Outrageous Advertising: A Survival Guide for Investors
by Mark Hulbert
I am continually mystified by individuals' gullibility in the face of exaggerated investment performance claims. Investors who are nobody's fool when it comes to outrageous advertisements in other areas of their lives suddenly become naïve when confronted with equally outrageous investment performance claims. It doesn't make sense.
For example, most of you wouldn't give the time of day to a used car salesman who told you that an old car had only been driven to church on Sundays. Yet many of you not only gave the time of day, but actually paid good money—to refer to a successful ad campaign of several years ago—to an investment newsletter that claimed that in 13 years' time it had turned $10,000 into more than $40 million.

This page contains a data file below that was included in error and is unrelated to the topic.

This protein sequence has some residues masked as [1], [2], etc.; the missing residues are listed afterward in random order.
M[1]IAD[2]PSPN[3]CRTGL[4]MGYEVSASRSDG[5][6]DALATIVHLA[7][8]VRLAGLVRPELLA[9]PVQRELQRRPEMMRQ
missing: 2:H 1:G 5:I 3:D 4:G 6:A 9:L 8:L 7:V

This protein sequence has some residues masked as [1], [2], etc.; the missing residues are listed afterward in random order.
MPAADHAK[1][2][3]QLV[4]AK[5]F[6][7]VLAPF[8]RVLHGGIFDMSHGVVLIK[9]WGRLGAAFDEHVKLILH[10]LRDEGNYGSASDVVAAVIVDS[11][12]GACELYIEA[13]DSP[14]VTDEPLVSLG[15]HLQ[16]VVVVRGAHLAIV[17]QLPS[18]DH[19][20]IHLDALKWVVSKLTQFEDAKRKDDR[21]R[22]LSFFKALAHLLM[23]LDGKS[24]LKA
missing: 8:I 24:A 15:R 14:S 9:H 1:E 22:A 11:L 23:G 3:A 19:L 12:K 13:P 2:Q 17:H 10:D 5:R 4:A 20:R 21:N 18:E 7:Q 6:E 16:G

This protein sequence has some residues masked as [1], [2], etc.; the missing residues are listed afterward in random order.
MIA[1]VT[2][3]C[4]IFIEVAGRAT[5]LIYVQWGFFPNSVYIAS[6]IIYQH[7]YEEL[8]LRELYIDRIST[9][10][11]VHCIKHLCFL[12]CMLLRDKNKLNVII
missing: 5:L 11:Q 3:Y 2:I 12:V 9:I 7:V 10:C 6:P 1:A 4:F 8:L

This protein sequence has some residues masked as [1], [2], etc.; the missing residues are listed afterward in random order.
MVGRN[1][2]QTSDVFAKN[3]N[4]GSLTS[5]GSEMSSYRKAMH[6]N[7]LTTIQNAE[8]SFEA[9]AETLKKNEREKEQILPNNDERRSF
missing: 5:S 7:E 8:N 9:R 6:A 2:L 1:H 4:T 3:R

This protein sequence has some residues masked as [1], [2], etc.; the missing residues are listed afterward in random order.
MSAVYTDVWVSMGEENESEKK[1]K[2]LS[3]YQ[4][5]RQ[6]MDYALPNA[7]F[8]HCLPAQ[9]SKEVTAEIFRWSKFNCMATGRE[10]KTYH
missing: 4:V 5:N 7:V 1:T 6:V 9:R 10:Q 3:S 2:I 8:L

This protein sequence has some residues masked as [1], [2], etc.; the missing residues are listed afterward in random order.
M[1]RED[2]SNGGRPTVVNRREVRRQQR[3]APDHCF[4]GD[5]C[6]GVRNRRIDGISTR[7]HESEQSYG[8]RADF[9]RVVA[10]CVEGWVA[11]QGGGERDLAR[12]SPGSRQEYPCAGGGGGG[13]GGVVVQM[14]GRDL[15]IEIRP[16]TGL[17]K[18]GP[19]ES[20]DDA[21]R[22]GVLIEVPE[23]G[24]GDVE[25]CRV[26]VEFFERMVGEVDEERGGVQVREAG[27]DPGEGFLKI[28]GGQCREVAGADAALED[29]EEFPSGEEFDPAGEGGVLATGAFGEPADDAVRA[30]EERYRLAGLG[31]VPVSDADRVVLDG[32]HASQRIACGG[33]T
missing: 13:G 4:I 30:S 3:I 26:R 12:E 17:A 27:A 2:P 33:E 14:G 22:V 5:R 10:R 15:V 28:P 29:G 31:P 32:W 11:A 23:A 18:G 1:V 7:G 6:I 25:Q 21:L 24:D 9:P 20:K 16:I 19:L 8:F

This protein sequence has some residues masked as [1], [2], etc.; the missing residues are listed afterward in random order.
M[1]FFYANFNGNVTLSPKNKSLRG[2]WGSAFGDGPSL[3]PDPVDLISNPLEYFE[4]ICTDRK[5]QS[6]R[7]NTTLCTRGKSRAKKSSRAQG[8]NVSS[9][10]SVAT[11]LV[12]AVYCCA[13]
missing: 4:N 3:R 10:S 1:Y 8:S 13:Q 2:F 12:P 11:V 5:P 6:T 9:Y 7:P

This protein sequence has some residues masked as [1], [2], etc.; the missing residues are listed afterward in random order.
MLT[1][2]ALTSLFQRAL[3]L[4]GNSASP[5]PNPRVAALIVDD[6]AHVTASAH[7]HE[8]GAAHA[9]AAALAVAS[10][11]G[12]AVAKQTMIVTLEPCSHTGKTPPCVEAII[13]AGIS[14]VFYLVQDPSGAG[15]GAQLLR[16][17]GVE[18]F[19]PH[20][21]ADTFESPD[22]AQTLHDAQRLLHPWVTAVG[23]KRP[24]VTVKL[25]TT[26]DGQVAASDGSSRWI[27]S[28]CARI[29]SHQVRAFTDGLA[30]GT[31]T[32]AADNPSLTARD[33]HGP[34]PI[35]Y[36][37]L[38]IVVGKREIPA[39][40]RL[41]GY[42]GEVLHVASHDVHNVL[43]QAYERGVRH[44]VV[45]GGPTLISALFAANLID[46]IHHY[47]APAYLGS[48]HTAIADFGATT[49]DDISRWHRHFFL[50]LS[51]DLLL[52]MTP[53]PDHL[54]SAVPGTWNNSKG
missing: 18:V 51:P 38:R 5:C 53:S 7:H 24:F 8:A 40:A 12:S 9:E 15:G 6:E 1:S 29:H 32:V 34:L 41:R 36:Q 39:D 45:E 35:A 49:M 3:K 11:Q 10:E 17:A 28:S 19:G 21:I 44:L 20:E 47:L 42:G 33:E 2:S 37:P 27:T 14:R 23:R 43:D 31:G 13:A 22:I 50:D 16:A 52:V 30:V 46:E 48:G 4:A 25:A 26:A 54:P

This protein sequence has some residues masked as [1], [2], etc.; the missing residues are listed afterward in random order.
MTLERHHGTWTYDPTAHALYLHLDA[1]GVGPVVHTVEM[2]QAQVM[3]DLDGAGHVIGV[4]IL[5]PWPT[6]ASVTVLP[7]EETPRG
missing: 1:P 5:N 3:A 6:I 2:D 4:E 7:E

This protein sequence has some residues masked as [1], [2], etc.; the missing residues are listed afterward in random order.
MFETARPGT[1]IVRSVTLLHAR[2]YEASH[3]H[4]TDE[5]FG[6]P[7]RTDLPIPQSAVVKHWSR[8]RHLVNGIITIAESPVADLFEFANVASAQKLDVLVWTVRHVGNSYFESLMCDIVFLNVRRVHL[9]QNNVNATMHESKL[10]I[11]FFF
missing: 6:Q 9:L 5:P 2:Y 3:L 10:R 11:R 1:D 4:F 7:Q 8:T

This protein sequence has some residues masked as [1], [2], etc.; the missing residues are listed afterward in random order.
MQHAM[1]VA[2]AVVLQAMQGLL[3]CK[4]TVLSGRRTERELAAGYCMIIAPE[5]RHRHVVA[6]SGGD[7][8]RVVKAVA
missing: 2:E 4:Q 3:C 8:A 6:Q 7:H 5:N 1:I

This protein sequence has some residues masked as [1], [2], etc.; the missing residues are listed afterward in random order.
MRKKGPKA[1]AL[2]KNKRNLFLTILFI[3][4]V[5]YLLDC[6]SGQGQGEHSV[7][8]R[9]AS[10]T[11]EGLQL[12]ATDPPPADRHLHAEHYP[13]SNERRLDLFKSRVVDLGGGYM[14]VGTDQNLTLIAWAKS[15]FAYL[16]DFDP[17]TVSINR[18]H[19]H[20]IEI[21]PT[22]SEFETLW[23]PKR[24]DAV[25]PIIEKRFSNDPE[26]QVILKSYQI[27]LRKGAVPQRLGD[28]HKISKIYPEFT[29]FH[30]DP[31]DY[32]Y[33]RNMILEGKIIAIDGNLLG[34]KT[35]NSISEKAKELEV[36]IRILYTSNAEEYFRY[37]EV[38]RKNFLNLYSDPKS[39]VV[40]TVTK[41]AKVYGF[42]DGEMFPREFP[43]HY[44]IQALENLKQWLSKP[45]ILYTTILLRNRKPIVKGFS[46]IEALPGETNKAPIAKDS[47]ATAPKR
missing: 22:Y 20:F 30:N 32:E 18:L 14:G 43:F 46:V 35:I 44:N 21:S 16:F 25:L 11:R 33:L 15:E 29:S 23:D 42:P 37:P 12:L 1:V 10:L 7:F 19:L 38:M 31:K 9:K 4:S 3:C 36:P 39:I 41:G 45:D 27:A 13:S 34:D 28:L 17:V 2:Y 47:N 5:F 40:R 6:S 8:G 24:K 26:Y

In this article
- Maximum Returns
- Choosing Time Periods
- The Whole Truth
- Figures Don't Lie
- Too Good To Be True
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In order to boost your immunity to such claims, I'm devoting this column to a review of some advertising that, in my opinion, strains credulity. In the process I will identify certain warning signs that you should be on the lookout for when reading an investment ad.
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